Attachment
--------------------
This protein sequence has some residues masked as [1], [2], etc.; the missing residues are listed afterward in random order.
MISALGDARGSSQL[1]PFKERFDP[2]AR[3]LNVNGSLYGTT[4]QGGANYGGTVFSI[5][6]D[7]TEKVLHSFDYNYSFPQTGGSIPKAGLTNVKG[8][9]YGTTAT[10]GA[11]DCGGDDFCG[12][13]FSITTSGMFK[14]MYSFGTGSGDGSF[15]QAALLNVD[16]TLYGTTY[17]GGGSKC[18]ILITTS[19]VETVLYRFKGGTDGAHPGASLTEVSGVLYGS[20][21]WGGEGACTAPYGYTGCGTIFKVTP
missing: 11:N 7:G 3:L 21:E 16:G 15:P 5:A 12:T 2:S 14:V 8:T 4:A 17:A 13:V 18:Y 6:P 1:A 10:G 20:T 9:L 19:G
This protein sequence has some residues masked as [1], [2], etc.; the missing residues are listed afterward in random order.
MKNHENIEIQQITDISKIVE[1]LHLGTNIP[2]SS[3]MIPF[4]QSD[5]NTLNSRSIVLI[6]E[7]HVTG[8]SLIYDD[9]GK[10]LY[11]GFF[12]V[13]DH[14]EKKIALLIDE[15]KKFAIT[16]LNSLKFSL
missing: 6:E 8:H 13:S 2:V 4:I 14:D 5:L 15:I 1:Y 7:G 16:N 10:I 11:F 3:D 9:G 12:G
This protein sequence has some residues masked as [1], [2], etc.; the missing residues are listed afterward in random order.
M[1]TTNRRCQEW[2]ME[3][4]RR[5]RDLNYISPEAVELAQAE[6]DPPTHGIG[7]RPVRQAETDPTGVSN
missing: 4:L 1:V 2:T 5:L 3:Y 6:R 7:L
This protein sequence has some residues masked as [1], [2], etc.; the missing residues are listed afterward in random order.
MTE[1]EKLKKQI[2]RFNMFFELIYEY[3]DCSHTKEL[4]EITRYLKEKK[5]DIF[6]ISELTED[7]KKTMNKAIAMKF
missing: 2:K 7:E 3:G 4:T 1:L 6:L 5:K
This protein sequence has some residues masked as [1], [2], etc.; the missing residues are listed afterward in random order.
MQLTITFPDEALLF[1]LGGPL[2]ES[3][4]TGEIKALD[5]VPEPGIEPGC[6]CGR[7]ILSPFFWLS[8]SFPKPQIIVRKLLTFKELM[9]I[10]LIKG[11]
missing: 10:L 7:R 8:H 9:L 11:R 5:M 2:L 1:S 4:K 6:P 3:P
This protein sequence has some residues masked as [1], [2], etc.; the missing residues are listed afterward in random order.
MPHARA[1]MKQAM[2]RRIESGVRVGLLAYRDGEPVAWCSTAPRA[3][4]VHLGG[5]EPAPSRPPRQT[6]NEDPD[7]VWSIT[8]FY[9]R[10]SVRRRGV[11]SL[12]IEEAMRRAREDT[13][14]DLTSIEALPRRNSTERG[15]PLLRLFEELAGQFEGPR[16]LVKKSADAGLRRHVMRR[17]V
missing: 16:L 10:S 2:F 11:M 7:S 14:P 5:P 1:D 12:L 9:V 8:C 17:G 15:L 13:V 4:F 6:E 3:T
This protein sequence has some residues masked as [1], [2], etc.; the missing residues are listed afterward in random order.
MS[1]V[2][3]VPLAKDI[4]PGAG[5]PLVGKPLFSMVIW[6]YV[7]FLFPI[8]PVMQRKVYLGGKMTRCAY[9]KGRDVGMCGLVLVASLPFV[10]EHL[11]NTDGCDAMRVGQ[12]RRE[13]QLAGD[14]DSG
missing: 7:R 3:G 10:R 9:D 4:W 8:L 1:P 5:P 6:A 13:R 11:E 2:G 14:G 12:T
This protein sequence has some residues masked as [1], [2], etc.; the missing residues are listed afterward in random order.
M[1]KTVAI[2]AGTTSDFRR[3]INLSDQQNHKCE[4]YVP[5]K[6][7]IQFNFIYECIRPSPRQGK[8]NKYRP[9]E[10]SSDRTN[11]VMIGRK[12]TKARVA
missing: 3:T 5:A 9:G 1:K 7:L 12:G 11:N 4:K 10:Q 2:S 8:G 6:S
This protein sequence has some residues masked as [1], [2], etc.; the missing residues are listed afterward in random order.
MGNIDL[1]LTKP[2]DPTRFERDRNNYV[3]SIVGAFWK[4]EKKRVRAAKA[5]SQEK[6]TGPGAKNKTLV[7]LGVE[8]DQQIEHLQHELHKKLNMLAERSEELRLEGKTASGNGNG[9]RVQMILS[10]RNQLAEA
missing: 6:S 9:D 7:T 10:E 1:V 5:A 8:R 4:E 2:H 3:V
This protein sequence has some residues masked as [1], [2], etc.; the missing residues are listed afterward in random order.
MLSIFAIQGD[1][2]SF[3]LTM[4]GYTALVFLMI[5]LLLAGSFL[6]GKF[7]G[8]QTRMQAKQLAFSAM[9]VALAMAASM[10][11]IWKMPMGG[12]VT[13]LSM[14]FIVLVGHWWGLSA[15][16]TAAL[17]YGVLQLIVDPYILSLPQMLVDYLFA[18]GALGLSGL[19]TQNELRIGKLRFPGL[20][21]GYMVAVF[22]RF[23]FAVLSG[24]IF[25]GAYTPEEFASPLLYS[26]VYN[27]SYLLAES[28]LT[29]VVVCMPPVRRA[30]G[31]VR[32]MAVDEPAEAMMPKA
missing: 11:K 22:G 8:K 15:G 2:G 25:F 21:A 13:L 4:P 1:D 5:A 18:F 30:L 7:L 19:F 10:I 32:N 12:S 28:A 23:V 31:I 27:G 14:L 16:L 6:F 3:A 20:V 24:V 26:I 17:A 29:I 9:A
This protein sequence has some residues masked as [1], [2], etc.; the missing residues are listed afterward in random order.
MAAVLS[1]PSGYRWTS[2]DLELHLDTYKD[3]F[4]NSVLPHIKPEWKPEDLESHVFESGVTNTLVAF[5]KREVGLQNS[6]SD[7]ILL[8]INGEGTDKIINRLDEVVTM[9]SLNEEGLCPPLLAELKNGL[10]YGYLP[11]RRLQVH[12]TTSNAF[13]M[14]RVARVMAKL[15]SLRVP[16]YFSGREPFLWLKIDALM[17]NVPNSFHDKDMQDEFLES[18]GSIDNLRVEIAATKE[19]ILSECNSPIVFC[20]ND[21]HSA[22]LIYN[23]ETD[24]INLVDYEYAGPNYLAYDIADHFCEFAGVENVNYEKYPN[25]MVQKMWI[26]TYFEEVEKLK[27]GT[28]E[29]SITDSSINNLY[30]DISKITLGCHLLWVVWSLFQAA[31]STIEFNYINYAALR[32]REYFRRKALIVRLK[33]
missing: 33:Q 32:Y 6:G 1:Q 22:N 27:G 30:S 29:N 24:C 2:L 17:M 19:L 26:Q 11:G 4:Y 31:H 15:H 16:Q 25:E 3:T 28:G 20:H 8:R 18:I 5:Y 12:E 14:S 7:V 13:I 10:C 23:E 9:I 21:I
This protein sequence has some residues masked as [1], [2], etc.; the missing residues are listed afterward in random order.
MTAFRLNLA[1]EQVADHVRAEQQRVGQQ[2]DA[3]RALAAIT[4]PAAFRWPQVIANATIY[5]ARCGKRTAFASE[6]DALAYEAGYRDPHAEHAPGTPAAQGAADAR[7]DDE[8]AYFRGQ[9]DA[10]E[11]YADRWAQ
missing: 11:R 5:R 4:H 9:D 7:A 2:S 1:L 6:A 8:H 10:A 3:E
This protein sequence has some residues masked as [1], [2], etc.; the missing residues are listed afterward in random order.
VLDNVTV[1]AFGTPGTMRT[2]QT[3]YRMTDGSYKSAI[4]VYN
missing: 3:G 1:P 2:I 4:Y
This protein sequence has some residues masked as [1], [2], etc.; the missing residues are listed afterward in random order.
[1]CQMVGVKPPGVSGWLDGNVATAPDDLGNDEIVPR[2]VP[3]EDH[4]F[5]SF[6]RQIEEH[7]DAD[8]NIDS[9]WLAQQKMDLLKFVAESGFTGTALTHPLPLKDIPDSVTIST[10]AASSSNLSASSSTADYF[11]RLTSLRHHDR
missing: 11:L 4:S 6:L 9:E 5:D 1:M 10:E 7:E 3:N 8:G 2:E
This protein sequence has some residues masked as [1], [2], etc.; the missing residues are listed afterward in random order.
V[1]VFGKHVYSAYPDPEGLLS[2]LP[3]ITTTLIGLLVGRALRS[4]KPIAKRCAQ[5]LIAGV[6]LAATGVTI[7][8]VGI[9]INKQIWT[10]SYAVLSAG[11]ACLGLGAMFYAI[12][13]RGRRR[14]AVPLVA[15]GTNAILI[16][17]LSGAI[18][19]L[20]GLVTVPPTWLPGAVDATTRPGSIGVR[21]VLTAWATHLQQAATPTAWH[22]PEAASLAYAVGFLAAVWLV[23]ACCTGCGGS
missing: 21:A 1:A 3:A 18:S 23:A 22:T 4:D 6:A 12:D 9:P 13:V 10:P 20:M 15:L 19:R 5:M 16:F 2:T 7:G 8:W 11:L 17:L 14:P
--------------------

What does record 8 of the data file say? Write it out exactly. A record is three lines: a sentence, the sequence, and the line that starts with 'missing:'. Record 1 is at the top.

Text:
This protein sequence has some residues masked as [1], [2], etc.; the missing residues are listed afterward in random order.
M[1]KTVAI[2]AGTTSDFRR[3]INLSDQQNHKCE[4]YVP[5]K[6][7]IQFNFIYECIRPSPRQGK[8]NKYRP[9]E[10]SSDRTN[11]VMIGRK[12]TKARVA
missing: 3:T 5:A 9:G 1:K 7:L 12:G 11:N 4:K 10:Q 2:S 8:G 6:S